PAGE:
Handicap races are races, in which horses of different abilities compete against one another. A horse, running a handicap race is allotted a weight on the basis of an official rating made up of the horse’s past performance. Therefore, participants of handicap races must have won or run three races at least. The ratings converted into weights, also known as handicap mark, are updated weekly by the official handicapper to give each runner an equal chance of winning. The weight is carried by means
of lead bars, ranging from 40 to 110 kilogrammes, and is added to the saddle. If the weight is lost during the race, the horse will be disqualified.

Example: If you bet on the horse with the highest official rating (handicap mark), you bet on the horse, which carries the highest weight. This horse is said to be the best horse in the race.
In the US the amount of weight carried by each horse is assigned depending on the conditions set out by the racing secretary of the course. 

Harness Racing or 'trotting' is a form of racing in which the horse races at a specific gait known as trot or pace. Each horse will be pulling a 'sulky' which is a two-wheeled, bodiless cart on which the jockey sits. 

Hunter Chases are a form of steeplechase races which are restricted to horses that have been hunted on a regular basis and qualify to compete in point - to - point races.

Hurdle Races are a type of jump races which feature collapsible jumps over a distance of two to three miles. These races are restricted to three year old and older horses. The Stan James Intermediate Hurdle at Newbury and the Cheltenham Festival's Champion Hurdle belong to the most 'important' hurdle races in Great Britain.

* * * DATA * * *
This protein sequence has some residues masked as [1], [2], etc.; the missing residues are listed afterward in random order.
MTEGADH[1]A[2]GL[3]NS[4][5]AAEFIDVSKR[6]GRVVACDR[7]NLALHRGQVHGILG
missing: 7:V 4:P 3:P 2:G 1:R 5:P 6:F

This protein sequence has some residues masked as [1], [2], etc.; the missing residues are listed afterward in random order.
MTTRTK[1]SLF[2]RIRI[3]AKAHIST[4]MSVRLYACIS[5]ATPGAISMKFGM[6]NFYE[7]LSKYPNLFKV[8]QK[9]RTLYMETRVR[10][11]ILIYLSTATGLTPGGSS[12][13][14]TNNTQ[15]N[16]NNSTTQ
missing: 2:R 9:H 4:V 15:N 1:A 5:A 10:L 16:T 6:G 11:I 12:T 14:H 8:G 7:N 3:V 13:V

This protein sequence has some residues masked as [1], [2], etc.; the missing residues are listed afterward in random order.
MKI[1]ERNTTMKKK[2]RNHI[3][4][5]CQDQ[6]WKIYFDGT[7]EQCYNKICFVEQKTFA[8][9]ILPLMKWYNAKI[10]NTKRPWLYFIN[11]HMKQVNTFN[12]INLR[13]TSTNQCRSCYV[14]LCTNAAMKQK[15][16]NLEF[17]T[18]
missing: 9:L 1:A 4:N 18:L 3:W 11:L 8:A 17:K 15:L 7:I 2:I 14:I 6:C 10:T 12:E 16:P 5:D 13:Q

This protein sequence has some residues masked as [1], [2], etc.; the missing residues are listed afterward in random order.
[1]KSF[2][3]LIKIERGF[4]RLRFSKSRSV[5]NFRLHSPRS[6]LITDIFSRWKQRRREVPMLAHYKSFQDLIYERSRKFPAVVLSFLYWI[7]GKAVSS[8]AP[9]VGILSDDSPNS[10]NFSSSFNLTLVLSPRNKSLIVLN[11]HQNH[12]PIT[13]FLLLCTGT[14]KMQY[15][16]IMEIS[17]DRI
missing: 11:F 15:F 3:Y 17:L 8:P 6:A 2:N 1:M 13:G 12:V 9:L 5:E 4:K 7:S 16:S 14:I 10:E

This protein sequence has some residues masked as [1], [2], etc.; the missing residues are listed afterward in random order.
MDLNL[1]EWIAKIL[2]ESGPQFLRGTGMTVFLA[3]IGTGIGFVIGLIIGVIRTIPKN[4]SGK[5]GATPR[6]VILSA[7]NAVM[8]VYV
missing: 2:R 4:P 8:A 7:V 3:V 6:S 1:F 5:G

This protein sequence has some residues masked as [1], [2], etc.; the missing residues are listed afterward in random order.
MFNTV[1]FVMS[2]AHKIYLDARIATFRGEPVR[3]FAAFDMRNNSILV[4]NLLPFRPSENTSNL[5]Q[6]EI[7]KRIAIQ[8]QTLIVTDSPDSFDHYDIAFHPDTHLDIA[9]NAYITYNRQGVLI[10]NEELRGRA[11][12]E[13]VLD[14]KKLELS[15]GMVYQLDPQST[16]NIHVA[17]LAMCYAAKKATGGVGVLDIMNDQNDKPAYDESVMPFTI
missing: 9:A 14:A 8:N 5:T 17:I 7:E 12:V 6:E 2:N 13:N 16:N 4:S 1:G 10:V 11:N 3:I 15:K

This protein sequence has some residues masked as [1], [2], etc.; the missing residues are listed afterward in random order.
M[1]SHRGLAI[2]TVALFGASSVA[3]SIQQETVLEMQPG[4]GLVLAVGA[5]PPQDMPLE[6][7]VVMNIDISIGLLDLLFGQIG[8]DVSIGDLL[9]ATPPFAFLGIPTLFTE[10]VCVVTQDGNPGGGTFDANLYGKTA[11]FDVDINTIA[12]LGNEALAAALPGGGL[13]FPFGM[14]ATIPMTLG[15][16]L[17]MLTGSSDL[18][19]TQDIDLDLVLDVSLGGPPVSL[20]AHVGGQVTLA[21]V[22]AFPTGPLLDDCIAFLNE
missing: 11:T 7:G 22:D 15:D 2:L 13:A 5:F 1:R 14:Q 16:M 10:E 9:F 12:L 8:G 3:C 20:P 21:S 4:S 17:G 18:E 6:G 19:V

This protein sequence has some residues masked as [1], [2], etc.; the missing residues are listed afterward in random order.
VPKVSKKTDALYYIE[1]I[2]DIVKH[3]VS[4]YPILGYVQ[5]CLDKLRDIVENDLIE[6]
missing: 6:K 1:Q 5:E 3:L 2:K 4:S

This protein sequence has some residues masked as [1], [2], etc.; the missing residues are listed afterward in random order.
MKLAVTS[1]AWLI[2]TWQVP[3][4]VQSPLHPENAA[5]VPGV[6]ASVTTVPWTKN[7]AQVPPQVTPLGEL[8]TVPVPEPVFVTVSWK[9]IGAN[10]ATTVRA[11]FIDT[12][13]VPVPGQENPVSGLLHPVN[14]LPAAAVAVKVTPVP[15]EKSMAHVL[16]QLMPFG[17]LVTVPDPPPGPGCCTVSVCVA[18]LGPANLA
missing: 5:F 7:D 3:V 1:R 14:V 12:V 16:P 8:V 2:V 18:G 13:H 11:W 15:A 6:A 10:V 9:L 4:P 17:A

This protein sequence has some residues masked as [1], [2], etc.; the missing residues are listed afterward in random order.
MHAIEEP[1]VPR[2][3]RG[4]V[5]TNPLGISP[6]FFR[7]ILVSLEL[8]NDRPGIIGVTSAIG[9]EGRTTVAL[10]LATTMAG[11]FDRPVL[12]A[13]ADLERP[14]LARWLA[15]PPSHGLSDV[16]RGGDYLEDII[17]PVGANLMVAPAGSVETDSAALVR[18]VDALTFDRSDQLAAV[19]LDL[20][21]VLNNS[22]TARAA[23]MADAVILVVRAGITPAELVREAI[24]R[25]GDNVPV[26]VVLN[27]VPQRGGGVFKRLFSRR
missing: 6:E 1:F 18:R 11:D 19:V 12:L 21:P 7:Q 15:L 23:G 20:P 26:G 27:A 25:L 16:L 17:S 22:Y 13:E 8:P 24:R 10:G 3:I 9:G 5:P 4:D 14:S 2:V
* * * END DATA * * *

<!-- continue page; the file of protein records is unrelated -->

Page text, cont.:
Left - Handed Races are races run anticlockwise from the starting point.

Listed Races are races categorized just below Group races.

Maiden Races are races restricted to horses that have not yet won a previous flat race or horses that are first- time starters as well as horses that have finished as 2nd or 3rd place previously. The first winning of such a race is then known as 'breaking his/her maiden'. Generally, this happens in a maiden race, but in some cases there are horses that win their first race in an allowance or stake race. 

National Hunt Races are a series of jump races in which the horse jumps over a number of obstacles such as fences or ditches. The season takes place in winter and spring. 

Novice Races are races usually associated with National Hunt jump-races which are restricted to horses that have not won a particular type of race. In flat racing novices can also be defined as horses that have not won more than two races.

Nursery Races are races which are exclusively restricted to two - year -old horses.

Open races/ stakes are races in which any horse may participate if all necessary entry requirements are fulfilled. 

Point - to - Point Races are steeplechase races open to amateur jockeys and commonly feature future jump racing horses. The season start in January and ends in June each year.

Sprint Races also known as 'sprints' are Thoroughbred flat races of less than a mile. These races are typically run on a straight course. Longer tracks with chutes may have one turn.

Stakes Races are races for which an entrance fee is charge in order to participate and increase the size of the prize pool. These races commonly attract experienced and high quality horses. 

Steeplechase Races are a type of jumps races run between two and four miles by four year old horses and older. It features fixed jumps of at least 4 1/2 feet. The most important Steeplechases in Great Britain are the Cheltenham Gold Cup and the Grand National.

Turf Races are flat races on a grass surface. British flat racing on turf begins in early spring and ends in autumn. The most notable turf race courses are Ascot, Newmarket, and Epsom Downs.